And of course that begins in our own ranks. Anyone who advocates worldwide for the rights of women and girls must themselves be inclusive. Basically it’s a simple matter of credibility.
This year, more than 50 years after the appointment of our first female ambassador, it is still the case that only one in four German missions abroad is headed by a woman. There is considerable room for improvement there.
You can also see that, for example, when it comes to the directors-general and their deputies at headquarters here in Berlin. The proportion of women in these positions has risen from 27% to 43% over the last three years. That is not yet parity, but it is more than just a start.
Of course, ensuring a good work-family balance is of particular importance in this context. The COVID-19 pandemic has shown, if we did not know before, just how quickly the clock can be turned back.
During the current crisis, the proportion of women on the boards of the 30 DAX-listed companies has fallen back to the 2017 level. For many women, “home office” just now means more “home” than “office”. Which is to say that many women are doing two full-time jobs at home – work plus childcare and homeschooling. And even under normal circumstances, women still bear the main burden when it comes to family and caregiving.
In the Federal Foreign Office – involving a nomadic lifestyle from Brasília to Belgrade to Berlin – this challenge is heightened even more. So over the past three years we have worked even harder to ensure greater flexibility, for instance in terms of in-office attendance.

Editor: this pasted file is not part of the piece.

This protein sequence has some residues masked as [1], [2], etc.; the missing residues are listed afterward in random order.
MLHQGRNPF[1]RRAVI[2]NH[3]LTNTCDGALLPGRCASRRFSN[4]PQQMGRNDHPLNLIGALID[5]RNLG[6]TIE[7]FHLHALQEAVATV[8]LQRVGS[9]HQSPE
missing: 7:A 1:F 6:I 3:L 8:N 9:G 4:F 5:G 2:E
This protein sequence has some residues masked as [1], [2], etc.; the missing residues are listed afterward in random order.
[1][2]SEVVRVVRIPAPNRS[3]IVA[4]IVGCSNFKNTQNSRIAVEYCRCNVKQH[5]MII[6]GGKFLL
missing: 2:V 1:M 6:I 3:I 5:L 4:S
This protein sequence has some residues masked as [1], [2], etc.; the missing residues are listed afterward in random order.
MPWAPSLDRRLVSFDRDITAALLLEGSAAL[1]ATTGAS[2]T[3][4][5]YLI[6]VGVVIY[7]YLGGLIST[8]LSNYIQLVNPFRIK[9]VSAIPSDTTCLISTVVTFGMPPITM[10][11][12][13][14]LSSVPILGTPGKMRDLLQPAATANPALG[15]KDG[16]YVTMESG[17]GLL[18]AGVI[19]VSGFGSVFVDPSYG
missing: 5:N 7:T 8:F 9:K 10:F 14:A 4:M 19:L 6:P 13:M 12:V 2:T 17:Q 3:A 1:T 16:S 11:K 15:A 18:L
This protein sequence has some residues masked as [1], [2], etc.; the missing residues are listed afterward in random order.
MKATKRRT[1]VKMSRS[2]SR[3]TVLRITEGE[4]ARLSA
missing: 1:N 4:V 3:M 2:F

We must as a matter of urgency continue working on creative new forms of jobsharing, also here in the Federal Foreign Office.
Secondly, our motto must be this: nothing about women without women. In the UN Security Council and at all other seats of power.
This is why we have made the UN’s Women, Peace and Security Agenda a key priority of German foreign policy.
- As a member of the Security Council, we anchored gender equity and protection against sexual violence in the mandates of peace missions and strengthened the participation of female peacekeepers.
- In the face of strong resistance, we pushed through a Security Council resolution designed to strengthen and better protect survivors of conflict-related sexual violence.
- In 2017, in order to enhance the involvement and leadership of women, we initiated the African Women Leaders Network, which today numbers around 3000 members. In 2019, we launched the German-Latin American women’s network Unidas. Some 240 members and partner organisations have since joined the network.
- And we help women in crisis zones to participate in peace negotiations. In the Sudan, for example, working via the Goethe-Institut, we offer activists safe spaces where they can exchange views and receive education and training free of societal controls. Many of these women were right on the front line during the revolution in their country in 2019. I talked with some of them during my last visit to Khartoum and was particularly impressed by their courage and stamina. And our promise still holds good: we want to make sure that these women are not excluded from the negotiating table again now that talk is of transformation and democratisation in their country.
Ladies and gentlemen,
Is all this easier said than done? Yes, certainly.
Will the necessary cultural change meet with resistance? Yes, undoubtedly.
But must we allow ourselves to be put off? No, definitely not.
Otherwise our women ambassadors today might still be in the same position as Ellinor von Puttkamer, who had to fill in a box marked “Nationality of wife” in her personnel card. Because there was no provision for female ambassadors, and consequently husbands of ambassadors. Not on paper, and certainly not in people’s minds or in reality.
On paper, thank goodness, that has long since changed. And hopefully in most people’s minds as well. Now, however, ladies and gentlemen, there is above all one aim: change in reality.
Thank you very much.